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Shoot the Messenger

World Premiere

U.K. | 90 MINUTES | English |


Disturbed by the problems within his own community, hopeful but naïve black Londoner Joe Pascale decides to become personally involved by sacrificing his high-paying tech job to become a teacher at an urban high school. In order to improve the future prospects of his students, he utilizes a philosophy of "enforced education," determined to make these teens learn whether they want to or not. But when Germal, one of his most difficult pupils, accuses Joe of assault, the black community backs the teen, branding Joe as a traitor and further humiliating him by demanding his dismissal. Fixated on the idea that all black people are out to get him, Joe rapidly descends into madness and ultimately finds himself destitute. Eventually, the God-fearing Mabel brings him into her home, but even her kindness and generosity do nothing to quell Joe's fear and hatred of black people. In an attempt to repair his life, Joe visits a job center where he develops a friendship with his counselor, the new-age devotee Heather. As the two fall in love and their relationship progresses, Joe has difficulty accepting certain things about Heather: her woven hair, her insecurities, and especially her black friends. Ultimately he is forced to confront his issues with Germal, Heather, and his entire community. A bold and daring feature by Ngozi Onwurah, Shoot the Messenger takes a startling look at race relations and identity, exploring one man's frustrations with his own community and with himself.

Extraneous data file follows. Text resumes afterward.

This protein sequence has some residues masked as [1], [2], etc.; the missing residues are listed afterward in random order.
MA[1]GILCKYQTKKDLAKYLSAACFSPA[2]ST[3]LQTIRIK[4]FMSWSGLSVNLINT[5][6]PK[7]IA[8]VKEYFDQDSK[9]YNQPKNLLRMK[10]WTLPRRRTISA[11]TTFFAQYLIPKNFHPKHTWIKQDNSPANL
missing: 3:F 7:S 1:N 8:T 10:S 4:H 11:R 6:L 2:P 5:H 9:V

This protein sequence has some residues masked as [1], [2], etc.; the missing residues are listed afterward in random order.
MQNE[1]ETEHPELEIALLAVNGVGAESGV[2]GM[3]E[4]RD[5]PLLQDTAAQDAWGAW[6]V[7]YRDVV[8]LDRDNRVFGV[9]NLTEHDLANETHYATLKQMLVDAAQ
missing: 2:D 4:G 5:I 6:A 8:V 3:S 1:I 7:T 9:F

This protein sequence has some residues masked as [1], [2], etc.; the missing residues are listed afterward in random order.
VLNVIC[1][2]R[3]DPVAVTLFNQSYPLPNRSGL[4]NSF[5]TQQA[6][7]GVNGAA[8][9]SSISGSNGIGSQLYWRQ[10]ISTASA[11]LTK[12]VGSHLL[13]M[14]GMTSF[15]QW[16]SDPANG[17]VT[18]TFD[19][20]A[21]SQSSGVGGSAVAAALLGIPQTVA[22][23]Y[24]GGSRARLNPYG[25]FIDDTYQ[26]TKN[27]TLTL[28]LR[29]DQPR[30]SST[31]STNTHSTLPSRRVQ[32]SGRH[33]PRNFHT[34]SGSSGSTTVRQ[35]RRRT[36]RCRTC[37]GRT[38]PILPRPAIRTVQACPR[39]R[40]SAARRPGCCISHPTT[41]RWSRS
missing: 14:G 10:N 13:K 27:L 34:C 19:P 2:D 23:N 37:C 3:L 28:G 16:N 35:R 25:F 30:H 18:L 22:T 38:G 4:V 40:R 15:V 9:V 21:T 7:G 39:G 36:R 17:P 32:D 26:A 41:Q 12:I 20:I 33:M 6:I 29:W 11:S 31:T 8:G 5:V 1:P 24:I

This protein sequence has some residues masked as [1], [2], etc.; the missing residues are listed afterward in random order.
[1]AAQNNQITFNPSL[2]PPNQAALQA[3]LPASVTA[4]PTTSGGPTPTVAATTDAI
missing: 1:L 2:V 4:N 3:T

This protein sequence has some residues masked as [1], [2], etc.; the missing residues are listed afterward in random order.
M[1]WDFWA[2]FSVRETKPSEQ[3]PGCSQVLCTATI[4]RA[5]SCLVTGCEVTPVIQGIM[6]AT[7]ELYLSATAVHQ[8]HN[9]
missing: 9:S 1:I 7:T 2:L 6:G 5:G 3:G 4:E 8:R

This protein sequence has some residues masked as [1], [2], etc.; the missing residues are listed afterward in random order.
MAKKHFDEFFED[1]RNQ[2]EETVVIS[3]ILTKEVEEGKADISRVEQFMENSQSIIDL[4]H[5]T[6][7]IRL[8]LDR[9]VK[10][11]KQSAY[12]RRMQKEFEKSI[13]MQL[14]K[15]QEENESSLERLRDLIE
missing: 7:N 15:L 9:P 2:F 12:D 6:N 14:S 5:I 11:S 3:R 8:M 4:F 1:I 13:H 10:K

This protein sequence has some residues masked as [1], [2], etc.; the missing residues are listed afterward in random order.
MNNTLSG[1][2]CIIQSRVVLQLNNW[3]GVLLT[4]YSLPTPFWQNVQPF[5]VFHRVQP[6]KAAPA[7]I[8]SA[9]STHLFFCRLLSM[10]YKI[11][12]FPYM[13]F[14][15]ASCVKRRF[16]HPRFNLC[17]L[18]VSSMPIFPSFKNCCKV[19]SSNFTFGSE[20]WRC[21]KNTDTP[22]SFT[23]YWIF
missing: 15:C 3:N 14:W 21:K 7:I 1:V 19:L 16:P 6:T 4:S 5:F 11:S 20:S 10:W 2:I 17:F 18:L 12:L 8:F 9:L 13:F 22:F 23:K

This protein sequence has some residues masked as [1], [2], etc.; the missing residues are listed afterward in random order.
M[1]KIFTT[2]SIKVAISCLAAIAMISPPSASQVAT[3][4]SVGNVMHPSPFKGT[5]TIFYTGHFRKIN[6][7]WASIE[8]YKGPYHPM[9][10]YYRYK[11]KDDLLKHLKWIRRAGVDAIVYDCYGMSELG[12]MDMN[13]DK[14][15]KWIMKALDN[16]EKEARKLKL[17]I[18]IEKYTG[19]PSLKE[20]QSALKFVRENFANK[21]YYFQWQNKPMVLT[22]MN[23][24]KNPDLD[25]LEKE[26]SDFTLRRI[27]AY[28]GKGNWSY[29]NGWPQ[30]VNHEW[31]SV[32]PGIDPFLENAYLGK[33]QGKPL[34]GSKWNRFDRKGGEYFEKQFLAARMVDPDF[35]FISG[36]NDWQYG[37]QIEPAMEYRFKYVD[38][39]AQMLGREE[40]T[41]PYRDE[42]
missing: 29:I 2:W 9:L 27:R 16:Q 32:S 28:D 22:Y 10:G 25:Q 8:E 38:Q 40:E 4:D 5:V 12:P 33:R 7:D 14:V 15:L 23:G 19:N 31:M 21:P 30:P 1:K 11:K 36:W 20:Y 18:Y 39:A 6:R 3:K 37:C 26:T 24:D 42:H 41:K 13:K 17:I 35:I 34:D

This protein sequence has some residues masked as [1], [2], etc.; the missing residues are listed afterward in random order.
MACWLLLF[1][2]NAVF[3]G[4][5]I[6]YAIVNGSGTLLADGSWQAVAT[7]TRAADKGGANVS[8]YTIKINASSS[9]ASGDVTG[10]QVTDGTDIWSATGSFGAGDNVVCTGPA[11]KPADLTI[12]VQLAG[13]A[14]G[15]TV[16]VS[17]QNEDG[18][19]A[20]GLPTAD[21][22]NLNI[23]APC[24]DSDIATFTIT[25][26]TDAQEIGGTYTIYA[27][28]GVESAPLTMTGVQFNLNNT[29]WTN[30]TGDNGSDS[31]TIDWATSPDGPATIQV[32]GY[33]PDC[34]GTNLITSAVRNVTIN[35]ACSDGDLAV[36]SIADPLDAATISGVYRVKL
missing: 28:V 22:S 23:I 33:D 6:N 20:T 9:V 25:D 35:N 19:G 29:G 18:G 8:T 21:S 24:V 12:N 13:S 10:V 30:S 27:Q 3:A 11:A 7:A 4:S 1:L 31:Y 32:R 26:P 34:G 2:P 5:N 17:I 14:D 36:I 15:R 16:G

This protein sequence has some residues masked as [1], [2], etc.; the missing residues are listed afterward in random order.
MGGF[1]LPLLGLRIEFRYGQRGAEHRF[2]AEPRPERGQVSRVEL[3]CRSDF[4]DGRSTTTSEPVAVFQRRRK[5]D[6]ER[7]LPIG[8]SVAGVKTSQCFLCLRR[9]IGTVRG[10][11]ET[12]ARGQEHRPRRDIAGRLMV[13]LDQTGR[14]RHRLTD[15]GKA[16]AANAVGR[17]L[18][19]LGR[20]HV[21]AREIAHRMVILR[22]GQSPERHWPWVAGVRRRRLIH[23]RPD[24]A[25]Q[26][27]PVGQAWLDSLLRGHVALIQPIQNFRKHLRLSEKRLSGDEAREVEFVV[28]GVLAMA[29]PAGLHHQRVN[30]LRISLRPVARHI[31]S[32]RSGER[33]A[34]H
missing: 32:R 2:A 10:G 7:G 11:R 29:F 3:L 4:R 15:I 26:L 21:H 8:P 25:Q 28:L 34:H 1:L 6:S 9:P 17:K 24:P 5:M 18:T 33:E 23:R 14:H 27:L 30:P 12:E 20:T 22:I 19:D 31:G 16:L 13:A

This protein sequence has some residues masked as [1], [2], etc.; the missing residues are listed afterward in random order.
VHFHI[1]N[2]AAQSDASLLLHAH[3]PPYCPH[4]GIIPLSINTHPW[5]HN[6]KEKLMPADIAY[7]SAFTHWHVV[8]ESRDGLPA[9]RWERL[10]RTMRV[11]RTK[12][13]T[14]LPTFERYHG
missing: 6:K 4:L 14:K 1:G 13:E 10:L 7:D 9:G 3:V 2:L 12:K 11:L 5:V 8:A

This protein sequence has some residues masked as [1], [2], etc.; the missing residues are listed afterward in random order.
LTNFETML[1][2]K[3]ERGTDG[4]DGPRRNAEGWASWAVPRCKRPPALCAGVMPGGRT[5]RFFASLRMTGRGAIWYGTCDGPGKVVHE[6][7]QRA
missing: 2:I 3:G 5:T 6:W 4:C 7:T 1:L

Directed by Ngozi Onwurah

Ngozi Onwurah has directed several episodes of the top British TV drama series Heartbeat and also written and directed the prize-winning feature Welcome II the Terrordome. Sometimes fierce (Terrordome), other times humorous (I Bring You Frankincense), Onwurah tackles the clashes and ironies of the gulf separating black and white while showing that no matter what one's skin color is, emotions are universal. Onwurah's films have won prizes at the Berlin Film Festival, Melbourne Film Festival, Toronto Film Festival, and the NBPC.